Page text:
With places on Team GB for the London Games in August set to be hotly-contested, he is ready for high-pressured outdoor campaign:

“The main aim for 2012 is to keep improving, jump consistently at 2.30m and above and ensure I qualify for the Games,” he explained.

“My event in the UK right now is very strong - there is a lot of depth in the event with possibly six guys fighting for the three spots at the Games and I expect, come the summer, everyone to be fighting fit and very competitive ahead of Olympic qualification.”

Understandably eager to transform his current eye-catching form into the outdoor season for when it matters most, Grabarz is keen to make an impact on his Olympic debut:

“My aims for the Olympics are first to qualify then to make the final, and once there contend for a medal,” he revealed.

“I am dealing with pressure by applying the same principles to competition as I have for the past ten years of high jumping - keeping it as simple as possible and controlling the things I have the power to control.

“I know that what I am doing in training and competition right now is working so I will work with my coach to tweak a few things ahead of the summer and to remain focused on what I am doing is the most important thing I can do to ensure I achieve my goals at the Games.”

Friday, 2 March 2012

Steel-ing the Headines


Despite enjoying her first taste of international success in only the past few months, long-distance runner Gemma Steel is on a track to make her Olympic debut in London this summer, writes Nicola Bamford.

The 26-year-old Leicestershire runner has transformed from a relative unknown outside the top-forty in the country to a full-time athlete and prolific major race winner this winter and – on the back of her whirlwind development – she now has her sights firmly set on a place on Team GB’s squad for the 2012 Games.

Guided by John Nuttall at the Loughborough University campus, Steel will focus on achieving the qualifying time for either the 5,000m or 10,000m and judging by her form of late, such lofty ambitions should not be too far from her grasp.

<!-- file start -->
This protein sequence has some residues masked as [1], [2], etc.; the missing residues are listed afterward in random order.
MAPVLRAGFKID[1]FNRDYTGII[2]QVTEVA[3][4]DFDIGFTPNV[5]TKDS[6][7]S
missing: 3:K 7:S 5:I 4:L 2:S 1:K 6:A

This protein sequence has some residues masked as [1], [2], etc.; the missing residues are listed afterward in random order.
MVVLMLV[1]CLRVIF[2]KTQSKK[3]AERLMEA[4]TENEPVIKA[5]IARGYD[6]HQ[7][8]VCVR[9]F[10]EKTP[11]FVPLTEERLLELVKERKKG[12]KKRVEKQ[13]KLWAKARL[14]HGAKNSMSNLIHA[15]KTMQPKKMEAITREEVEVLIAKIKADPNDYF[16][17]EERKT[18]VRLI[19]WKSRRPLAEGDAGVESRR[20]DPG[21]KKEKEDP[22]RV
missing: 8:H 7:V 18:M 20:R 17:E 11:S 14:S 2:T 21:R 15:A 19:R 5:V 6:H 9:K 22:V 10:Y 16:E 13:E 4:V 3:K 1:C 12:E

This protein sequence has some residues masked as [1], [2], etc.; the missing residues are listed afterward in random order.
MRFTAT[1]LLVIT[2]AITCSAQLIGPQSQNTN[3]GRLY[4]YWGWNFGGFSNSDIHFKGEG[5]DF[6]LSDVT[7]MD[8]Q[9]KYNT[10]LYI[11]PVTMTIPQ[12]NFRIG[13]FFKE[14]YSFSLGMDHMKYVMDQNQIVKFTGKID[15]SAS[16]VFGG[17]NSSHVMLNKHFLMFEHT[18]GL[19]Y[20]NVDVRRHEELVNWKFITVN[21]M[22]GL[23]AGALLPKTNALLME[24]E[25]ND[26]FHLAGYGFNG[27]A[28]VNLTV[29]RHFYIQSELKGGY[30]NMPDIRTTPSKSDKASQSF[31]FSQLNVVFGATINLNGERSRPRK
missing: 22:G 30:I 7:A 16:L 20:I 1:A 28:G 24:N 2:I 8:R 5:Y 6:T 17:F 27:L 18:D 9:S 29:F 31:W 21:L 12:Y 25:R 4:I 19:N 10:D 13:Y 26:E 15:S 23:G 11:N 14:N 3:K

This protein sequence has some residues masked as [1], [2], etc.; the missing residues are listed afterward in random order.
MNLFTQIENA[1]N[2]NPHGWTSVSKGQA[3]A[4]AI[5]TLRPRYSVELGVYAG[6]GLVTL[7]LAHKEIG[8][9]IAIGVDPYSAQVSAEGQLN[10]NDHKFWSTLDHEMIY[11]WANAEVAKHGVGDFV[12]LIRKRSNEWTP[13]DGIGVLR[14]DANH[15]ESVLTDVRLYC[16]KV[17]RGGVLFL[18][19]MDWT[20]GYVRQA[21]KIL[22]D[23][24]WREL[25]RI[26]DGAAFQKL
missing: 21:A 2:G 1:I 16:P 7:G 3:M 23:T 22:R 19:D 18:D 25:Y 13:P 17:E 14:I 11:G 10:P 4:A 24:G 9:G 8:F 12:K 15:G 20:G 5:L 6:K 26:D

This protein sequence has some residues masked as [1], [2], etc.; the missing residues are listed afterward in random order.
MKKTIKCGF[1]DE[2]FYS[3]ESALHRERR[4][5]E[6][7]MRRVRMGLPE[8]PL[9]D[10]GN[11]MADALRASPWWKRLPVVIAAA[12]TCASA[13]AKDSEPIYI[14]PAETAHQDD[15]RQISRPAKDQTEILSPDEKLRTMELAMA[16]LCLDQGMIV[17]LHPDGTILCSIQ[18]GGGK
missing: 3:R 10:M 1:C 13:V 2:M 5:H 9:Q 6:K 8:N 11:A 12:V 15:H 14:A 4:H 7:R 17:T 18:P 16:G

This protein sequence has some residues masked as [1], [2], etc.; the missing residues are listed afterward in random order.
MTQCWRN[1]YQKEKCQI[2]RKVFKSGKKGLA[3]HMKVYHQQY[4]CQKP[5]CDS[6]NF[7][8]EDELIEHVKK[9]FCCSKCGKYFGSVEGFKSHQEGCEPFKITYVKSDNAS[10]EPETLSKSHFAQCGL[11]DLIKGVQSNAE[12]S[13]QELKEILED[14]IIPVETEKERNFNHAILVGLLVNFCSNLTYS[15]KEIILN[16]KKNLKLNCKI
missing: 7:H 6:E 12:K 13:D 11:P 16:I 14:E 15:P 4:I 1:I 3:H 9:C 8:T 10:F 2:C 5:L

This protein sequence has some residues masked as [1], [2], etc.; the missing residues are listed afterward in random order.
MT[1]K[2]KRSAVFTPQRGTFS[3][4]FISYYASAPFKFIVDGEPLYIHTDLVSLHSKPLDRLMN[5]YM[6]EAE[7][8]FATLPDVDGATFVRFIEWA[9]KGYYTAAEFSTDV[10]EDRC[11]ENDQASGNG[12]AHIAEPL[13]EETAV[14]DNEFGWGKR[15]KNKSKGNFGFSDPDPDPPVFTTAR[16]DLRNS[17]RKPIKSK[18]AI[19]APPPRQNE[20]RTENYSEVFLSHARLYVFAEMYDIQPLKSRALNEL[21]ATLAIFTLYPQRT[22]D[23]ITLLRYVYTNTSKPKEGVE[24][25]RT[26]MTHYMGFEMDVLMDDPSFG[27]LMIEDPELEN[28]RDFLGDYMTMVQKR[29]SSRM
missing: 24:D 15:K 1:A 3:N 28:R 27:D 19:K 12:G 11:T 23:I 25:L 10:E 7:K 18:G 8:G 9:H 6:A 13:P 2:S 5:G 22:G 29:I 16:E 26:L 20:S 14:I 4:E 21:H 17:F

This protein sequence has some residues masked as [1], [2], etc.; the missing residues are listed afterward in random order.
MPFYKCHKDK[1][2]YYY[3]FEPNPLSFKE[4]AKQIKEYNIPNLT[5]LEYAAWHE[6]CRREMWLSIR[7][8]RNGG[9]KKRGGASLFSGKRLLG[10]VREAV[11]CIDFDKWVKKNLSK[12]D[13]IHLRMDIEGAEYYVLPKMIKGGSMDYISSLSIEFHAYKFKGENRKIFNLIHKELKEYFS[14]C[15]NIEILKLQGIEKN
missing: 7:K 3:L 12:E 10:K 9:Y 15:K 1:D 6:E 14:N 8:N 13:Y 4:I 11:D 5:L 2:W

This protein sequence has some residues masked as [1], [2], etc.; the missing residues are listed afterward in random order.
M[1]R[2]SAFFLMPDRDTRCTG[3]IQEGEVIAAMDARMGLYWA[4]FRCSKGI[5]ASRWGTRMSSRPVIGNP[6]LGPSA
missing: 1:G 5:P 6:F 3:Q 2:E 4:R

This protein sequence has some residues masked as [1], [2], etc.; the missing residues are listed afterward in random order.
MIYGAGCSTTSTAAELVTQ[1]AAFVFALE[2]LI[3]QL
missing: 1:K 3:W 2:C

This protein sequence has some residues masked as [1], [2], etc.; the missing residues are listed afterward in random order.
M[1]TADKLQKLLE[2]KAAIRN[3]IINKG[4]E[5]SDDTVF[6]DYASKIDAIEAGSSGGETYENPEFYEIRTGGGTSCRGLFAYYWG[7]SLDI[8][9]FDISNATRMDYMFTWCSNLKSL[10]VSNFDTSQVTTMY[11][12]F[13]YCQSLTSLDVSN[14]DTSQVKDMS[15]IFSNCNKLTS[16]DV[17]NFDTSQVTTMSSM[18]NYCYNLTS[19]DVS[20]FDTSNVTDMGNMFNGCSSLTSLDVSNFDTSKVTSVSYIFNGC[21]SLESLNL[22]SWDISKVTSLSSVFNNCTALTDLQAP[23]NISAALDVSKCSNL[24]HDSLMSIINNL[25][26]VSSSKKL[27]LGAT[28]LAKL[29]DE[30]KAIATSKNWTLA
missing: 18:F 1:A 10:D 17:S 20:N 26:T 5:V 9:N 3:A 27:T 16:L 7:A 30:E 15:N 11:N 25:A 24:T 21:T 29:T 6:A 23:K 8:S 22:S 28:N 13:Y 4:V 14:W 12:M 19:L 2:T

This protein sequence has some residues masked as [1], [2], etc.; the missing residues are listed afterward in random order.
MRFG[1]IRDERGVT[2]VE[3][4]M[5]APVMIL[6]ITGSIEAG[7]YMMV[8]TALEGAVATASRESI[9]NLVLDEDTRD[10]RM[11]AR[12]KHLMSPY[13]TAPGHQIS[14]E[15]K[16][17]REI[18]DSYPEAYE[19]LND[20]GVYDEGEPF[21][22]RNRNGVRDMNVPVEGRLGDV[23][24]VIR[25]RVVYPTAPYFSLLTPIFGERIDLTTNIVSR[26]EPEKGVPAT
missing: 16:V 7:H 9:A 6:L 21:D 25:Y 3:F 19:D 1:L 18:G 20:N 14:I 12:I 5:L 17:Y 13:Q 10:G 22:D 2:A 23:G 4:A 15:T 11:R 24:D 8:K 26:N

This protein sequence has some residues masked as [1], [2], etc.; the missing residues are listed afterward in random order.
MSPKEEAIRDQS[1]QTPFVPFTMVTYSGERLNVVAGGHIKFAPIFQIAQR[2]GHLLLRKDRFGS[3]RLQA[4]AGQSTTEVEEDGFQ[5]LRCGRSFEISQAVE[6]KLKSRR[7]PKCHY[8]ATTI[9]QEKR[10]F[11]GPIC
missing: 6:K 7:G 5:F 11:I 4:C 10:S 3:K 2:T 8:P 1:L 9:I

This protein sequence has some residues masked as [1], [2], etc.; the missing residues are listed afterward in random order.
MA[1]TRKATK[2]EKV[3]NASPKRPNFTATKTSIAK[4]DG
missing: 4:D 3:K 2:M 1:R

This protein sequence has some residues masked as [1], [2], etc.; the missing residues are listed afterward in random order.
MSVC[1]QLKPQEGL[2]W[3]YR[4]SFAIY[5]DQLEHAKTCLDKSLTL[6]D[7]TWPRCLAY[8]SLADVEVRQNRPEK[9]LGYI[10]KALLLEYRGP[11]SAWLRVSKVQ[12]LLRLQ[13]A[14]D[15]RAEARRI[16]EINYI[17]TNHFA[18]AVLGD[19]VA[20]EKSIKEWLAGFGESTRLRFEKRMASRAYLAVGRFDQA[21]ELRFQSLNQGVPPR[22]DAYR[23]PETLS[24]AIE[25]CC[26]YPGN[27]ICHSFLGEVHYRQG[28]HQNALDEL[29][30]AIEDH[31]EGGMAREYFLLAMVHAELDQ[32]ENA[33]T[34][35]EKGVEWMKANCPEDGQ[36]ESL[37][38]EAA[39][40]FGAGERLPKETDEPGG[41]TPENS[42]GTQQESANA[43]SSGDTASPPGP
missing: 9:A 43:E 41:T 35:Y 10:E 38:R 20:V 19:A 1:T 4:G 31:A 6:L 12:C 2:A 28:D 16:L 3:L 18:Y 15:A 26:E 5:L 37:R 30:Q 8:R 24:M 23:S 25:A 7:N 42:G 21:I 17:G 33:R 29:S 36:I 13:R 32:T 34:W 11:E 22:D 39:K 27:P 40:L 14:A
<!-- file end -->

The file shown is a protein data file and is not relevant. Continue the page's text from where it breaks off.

A member of Charnwood AC in the East Midlands, Steel has enjoyed a dramatic breakthrough on the national and international scene of late, culminating in her first national cross-country title in London last weekend.

Proving her great versatility over varying distances and terrains in the past nine months, she has shown fine form over cross-country, indoor and outdoor tracks and on the road ranging from 3,000m to the half-marathon and explained:

“My training is going well - I am now training more with the group at Loughborough, where there is a great group of lads and girls that really pull me along and get the best out of me, which can be the difference between winning and losing.

“I'm still doing seventy to eighty miles a week max so there’s still plenty of room for improvement.”


Steel began her 2012 campaign following a superb third-place finish - her first major international medal and a vast improvement on her twenty-seventh place in 2010 - at the European cross-country Championships in Slovenia in December.

Riding on the crest of a wave, she has since validated her fine form with runner-up positions in the Bupa Great Edinburgh International and Atrim International cross-country events – each to European champion Fionnuala Britton of Ireland – and competed admirably indoors.